• The background for this slide is the FirstOrDefault image I liked for the Null Object pattern
  • Some polymorphic code
  • Change this to something that isn’t displayed in the UI layer, such as a function that must be called or a number to be summed.

  • Apply patterns via refactoring,
    Not Big Design Up Front


  • Show the MvcMusicStore application
    Hg clone https://hg.codeplex.com/forks/ssmith/mvcmusicstorerepositorypattern 
  • Talk about the CacheDependencyBug in AdSignia and how it was introduced by moving a hard-coded instantiation to a parameter, and then fixed by replacing the parameter with a Factory (lambda).
  • Update with imagery and review of patterns and when to use them. Fewer words.
    Don’t be too busy to improve
    Avoid adding coupling to your system with Singleton
    Decouple specific implementation from use with Strategy
    Avoid hidden dependencies; remember New is Glue!
    Decouple your database with Repository
    Decouple caching, lazy loading, and other access concerns with Proxy
    Decouple execution of other actions with Commands
    Decouple construction with Factory – remember Lazy<T> and lambda as factory shortcuts
    Cut down on prolific null checks with the Null Object Pattern
    Don’t try to use every pattern up front – practice Pain Driven Development
  • Update with imagery and review of patterns and when to use them. Fewer words.
    Don’t be too busy to improve
    Avoid adding coupling to your system with Singleton
    Decouple specific implementation from use with Strategy
    Avoid hidden dependencies; remember New is Glue!
    Decouple your database with Repository
    Decouple caching, lazy loading, and other access concerns with Proxy
    Decouple execution of other actions with Commands
    Decouple construction with Factory – remember Lazy<T> and lambda as factory shortcuts
    Cut down on prolific null checks with the Null Object Pattern
    Don’t try to use every pattern up front – practice Pain Driven Development
  • Update with imagery and review of patterns and when to use them. Fewer words.
    Don’t be too busy to improve
    Avoid adding coupling to your system with Singleton
    Decouple specific implementation from use with Strategy
    Avoid hidden dependencies; remember New is Glue!
    Decouple your database with Repository
    Decouple caching, lazy loading, and other access concerns with Proxy
    Decouple execution of other actions with Commands
    Decouple construction with Factory – remember Lazy<T> and lambda as factory shortcuts
    Cut down on prolific null checks with the Null Object Pattern
    Don’t try to use every pattern up front – practice Pain Driven Development
  • Update with imagery and review of patterns and when to use them. Fewer words.
    Don’t be too busy to improve
    Avoid adding coupling to your system with Singleton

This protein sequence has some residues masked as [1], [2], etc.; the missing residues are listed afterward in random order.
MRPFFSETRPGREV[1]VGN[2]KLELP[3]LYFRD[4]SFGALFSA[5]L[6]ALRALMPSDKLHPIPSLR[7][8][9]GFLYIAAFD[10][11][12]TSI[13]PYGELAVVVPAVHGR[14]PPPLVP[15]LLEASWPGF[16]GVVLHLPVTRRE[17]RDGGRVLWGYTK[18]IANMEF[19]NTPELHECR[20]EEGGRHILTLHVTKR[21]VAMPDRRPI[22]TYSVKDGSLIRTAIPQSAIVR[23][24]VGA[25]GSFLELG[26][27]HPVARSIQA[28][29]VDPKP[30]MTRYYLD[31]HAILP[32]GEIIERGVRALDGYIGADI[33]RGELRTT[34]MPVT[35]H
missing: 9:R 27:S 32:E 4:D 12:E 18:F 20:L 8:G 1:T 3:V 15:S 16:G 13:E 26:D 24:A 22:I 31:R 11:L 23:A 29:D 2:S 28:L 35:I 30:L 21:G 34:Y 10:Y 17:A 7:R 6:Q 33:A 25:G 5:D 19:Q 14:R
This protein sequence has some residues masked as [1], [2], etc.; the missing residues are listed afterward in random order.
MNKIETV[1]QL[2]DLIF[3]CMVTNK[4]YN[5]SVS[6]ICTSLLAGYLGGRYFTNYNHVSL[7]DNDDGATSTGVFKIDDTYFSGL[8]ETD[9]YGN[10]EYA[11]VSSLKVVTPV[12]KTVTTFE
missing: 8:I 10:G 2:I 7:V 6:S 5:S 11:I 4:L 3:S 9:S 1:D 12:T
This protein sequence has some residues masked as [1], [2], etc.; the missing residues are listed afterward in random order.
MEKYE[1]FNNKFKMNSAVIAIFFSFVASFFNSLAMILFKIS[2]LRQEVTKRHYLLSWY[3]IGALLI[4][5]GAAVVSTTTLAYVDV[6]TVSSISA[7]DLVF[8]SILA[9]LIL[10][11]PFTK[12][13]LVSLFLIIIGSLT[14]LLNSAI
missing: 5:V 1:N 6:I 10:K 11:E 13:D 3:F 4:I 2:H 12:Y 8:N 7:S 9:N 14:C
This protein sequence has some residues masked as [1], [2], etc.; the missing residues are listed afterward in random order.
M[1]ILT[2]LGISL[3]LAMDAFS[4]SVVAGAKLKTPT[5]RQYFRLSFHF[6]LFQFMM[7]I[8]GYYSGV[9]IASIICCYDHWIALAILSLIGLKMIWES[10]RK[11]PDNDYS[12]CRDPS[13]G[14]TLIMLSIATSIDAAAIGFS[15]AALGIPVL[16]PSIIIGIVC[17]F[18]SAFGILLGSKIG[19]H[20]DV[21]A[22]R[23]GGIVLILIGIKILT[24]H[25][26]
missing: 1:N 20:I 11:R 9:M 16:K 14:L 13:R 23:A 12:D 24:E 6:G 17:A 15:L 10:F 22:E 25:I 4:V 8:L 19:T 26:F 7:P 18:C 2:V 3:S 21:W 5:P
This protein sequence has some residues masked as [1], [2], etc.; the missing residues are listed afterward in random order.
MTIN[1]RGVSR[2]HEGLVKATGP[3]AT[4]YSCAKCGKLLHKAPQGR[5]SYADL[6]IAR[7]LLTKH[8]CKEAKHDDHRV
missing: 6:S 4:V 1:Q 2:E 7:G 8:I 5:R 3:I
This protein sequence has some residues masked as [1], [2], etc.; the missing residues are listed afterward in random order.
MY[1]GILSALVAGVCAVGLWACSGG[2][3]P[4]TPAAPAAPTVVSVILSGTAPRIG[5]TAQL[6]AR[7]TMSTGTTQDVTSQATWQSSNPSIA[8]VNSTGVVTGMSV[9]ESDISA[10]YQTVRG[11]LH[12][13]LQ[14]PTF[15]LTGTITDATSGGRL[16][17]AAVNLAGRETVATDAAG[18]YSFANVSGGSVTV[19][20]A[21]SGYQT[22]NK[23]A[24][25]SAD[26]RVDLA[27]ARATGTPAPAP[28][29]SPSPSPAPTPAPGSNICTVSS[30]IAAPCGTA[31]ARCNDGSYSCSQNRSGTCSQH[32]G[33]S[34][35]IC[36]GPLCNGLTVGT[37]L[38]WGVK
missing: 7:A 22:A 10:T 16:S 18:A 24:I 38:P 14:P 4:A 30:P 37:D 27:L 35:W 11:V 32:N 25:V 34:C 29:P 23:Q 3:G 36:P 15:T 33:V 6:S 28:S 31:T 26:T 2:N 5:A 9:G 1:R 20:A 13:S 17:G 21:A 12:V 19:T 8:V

Decouple specific implementation from use with Strategy
    Avoid hidden dependencies; remember New is Glue!
    Decouple your database with Repository
    Decouple caching, lazy loading, and other access concerns with Proxy
    Decouple execution of other actions with Commands
    Decouple construction with Factory – remember Lazy<T> and lambda as factory shortcuts
    Cut down on prolific null checks with the Null Object Pattern
    Don’t try to use every pattern up front – practice Pain Driven Development
  • Update with imagery and review of patterns and when to use them. Fewer words.
    Don’t be too busy to improve
    Avoid adding coupling to your system with Singleton
    Decouple specific implementation from use with Strategy
    Avoid hidden dependencies; remember New is Glue!
    Decouple your database with Repository
    Decouple caching, lazy loading, and other access concerns with Proxy
    Decouple execution of other actions with Commands
    Decouple construction with Factory – remember Lazy<T> and lambda as factory shortcuts
    Cut down on prolific null checks with the Null Object Pattern
    Don’t try to use every pattern up front – practice Pain Driven Development
  • Update with imagery and review of patterns and when to use them. Fewer words.
    Don’t be too busy to improve
    Avoid adding coupling to your system with Singleton
    Decouple specific implementation from use with Strategy
    Avoid hidden dependencies; remember New is Glue!
    Decouple your database with Repository
    Decouple caching, lazy loading, and other access concerns with Proxy
    Decouple execution of other actions with Commands
    Decouple construction with Factory – remember Lazy<T> and lambda as factory shortcuts
    Cut down on prolific null checks with the Null Object Pattern
    Don’t try to use every pattern up front – practice Pain Driven Development
  • Update with imagery and review of patterns and when to use them. Fewer words.
    Don’t be too busy to improve
    Avoid adding coupling to your system with Singleton
    Decouple specific implementation from use with Strategy
    Avoid hidden dependencies; remember New is Glue!
    Decouple your database with Repository
    Decouple caching, lazy loading, and other access concerns with Proxy
    Decouple execution of other actions with Commands
    Decouple construction with Factory – remember Lazy<T> and lambda as factory shortcuts
    Cut down on prolific null checks with the Null Object Pattern
    Don’t try to use every pattern up front – practice Pain Driven Development
  • Decouple construction with Factory
    Remember Lazy<T> and lambda as factory shortcuts
    Remember IOC containers are factories on steroids
  • Decouple construction with Factory
    Remember Lazy<T> and lambda as factory shortcuts
    Remember IOC containers are factories on steroids
  • Don’t try to apply every pattern you know up front.
  • Update PS links to use referral links